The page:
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Sunday, October 11, 2009

Tea Parties Turn on Republicans

That's the word from this Politico piece.

We will be a headache for anyone who believes the Constitution of the United States … isn’t to be protected,” said Dick Armey, chairman of the anti-tax and limited government advocacy group FreedomWorks, which helped plan and promote the tea parties, town hall protests and the September ‘Taxpayer March’ in Washington. “If you can’t take it seriously, we will look for places of other employment for you.”

“We’re not a partisan organization, and I think many Republicans are disappointed we are not,” added Armey, a former GOP congressman.

In Florida, where the national party has signaled its preference for centrist Gov. Charlie Crist in the GOP Senate primary, tea party activists are lining up behind former state House Speaker Marco Rubio in reaction to Crist’s public backing for President Barack Obama’s stimulus package.

This isn't surprising. The general theme of the Tea Parties is a very pure theme. Tea party goers are both conservative and even libertarian. They have no use for moderates from either party. They certainly have no use for liberals. So, when the Republican establishment, in this case the NRSC, chooses a moderate over a conservative, the tea parties will protest. Crist, as the story points out, supported the stimulus, the bailouts, and appeared with President Obama. He's a moderate. His challenger, Marco Rubio, is a much more pure conservative.

To me, this is short sighted. Rubio is a long shot in the general election whereas Crist is a favorite. A Democrat, we can guarantee, will be more liberal than both of them. Still, the tea parties have the most influence on Republicans in both fundraising and in the primaries. The tea parties have decided to flex their muscles in several local and state races. They are raising a stink in races in Colorado, Connecticut, and in California according to the article.

What's really fascinating is how quickly local regional and local splinter tea party groups have formed from the tea parties. All of this is occurring not from a central national office but from pressure from local and state tea party affiliated groups in each of the areas. It is the South Florida based Tea Party Patriots that is making the most noise against Crist. Similar state groups are raising stinks against Carly Fiorina and other pols deemed to moderate.

If anyone still doubted the political power of the tea parties, you need to doubt them no more. It's entirely unclear just what will be the final outcome of all this newfound power. If they use this power to purge each and every moderate from the Republican party then the tea parties will find that ultimately they'll wind up only helping put more liberals into Congress. I've long said that this movement is "organic" and so it will evolve in ways that ultimately no one can predict. At this point, the movement is transforming from a national movement to a local one.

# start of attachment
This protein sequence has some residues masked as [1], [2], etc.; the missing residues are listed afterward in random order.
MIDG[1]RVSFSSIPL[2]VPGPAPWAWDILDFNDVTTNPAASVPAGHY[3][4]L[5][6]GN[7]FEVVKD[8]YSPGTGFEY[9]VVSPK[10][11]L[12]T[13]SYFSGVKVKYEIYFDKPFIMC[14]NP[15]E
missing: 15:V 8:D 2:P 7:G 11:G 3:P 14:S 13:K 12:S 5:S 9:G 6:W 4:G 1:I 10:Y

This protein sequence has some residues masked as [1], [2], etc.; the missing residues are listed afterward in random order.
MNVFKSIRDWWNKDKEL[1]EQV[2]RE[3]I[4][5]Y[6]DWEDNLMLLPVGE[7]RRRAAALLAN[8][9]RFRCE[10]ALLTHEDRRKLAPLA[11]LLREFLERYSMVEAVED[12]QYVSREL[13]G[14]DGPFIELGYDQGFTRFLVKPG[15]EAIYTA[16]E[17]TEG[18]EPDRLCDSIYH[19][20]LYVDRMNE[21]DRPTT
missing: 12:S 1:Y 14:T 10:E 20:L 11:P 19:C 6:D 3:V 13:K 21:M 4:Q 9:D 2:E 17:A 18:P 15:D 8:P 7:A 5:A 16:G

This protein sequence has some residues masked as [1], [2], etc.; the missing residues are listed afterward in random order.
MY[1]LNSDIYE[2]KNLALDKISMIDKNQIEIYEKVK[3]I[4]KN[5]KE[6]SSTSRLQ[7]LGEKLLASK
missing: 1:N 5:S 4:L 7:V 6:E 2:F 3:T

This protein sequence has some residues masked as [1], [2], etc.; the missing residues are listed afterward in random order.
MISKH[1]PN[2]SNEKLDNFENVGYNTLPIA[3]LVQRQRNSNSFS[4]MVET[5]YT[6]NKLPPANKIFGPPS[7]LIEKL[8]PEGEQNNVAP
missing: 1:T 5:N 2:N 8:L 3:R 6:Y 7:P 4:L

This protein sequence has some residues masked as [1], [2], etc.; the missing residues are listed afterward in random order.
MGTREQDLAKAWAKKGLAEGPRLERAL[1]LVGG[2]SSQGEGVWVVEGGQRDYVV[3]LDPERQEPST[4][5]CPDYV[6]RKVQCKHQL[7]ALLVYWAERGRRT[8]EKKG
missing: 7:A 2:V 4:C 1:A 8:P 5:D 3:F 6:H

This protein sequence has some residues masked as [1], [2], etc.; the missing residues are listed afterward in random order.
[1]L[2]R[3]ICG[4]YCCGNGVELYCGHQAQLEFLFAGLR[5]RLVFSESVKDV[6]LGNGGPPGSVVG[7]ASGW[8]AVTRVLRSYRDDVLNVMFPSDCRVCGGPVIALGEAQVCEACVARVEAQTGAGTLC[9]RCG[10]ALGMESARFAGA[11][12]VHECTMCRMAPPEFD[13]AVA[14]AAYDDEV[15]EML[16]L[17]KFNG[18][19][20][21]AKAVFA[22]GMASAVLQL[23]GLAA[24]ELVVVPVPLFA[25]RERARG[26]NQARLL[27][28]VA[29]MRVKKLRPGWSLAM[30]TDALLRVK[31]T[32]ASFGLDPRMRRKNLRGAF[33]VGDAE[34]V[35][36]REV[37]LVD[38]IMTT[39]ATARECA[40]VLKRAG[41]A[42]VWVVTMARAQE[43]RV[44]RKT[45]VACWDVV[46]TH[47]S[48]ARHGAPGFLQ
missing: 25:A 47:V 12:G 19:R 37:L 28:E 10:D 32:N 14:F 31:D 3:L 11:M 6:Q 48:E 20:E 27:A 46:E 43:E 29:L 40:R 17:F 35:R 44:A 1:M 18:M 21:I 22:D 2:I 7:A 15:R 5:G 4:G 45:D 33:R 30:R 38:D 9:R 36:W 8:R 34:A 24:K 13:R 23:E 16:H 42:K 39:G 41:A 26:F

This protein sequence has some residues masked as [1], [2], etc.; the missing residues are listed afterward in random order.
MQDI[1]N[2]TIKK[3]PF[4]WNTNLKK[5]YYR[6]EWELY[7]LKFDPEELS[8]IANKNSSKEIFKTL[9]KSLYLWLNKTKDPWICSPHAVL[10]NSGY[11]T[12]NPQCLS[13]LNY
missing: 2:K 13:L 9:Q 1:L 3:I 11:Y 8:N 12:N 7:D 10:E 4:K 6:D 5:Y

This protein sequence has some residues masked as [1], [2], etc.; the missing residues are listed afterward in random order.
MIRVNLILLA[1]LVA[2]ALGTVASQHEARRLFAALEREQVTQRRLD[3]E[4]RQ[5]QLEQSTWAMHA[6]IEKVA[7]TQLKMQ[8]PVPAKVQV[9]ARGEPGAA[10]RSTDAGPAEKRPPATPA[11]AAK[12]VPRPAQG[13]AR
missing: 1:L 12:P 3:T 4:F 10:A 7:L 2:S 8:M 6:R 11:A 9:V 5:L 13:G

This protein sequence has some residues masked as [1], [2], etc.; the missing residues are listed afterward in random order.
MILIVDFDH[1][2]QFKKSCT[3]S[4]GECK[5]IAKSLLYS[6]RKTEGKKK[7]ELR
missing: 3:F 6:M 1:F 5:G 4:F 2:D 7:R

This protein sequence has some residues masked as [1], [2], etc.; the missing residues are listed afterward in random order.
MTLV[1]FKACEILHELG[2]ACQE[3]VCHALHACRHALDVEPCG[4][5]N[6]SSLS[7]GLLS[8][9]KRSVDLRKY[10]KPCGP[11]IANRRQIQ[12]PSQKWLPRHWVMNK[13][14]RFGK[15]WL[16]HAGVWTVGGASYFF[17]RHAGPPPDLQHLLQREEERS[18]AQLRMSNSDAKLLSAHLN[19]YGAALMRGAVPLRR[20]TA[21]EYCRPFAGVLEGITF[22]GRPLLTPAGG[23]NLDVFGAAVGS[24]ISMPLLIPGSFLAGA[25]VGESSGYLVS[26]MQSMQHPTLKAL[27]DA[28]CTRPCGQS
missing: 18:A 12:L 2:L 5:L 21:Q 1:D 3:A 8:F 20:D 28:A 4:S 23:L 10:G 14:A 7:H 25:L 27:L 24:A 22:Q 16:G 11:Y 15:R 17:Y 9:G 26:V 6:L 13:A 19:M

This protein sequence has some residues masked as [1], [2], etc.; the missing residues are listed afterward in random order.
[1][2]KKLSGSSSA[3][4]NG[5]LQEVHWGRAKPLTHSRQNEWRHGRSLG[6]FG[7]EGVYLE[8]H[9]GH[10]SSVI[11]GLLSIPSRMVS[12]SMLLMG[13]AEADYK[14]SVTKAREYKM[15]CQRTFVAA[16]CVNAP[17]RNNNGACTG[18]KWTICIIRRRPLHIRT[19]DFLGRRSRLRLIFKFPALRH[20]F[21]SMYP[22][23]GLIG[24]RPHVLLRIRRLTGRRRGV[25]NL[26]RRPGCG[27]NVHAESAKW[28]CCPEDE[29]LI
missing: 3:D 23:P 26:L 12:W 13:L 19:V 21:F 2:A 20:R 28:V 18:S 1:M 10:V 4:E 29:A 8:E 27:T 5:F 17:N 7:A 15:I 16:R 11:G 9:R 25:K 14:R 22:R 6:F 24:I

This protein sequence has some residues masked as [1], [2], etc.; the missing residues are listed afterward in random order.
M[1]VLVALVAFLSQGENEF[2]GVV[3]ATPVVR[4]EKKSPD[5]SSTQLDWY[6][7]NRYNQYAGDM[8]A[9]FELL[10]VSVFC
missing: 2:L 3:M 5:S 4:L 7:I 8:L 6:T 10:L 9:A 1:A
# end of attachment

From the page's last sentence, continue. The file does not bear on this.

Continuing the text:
Mike said...

I disagree that it's shortsighted for the Tea Parties to support Rubio over Crist. In my opinion, it's shortsighted to think in terms of one election and not try to force the Republican party back to their fiscal conservative roots (go Ron Paul). There needs to be enough of a difference between the two major parties that it's worth voting for one of them. I mean, a Republican actually supported the stimulus? That's a Republican in name only.

Right now, I see the two parties grabbing power and serving special interests with no regard to the long-term future of this country.

So good for the Tea Parties. The two-party system is such a problem now because there are too many people afraid to vote for a 3rd party candidate even if they support them far more than the other candidates. I'm done with that way of thinking. I'll vote for who I believe in even if it helps elect someone I hate more.

mike volpe said...

I don't have a problem with the Tea Parties supporting Rubio. It's punishing the NRSC that I have a problem with. I also think that Rubio would lose and Crist would win. If you think that losing helps you, you don't really understand politics.

Mike said...

I'm a Libertarian. I always lose. I understand politics all too well.

mike volpe said...

I hear ya. I do think that you should support the candidate you want. I think the Tea Parties supporting Rubio is fine, but trying to disrupt the NRSC because they don't only causes chaos. That's all I said.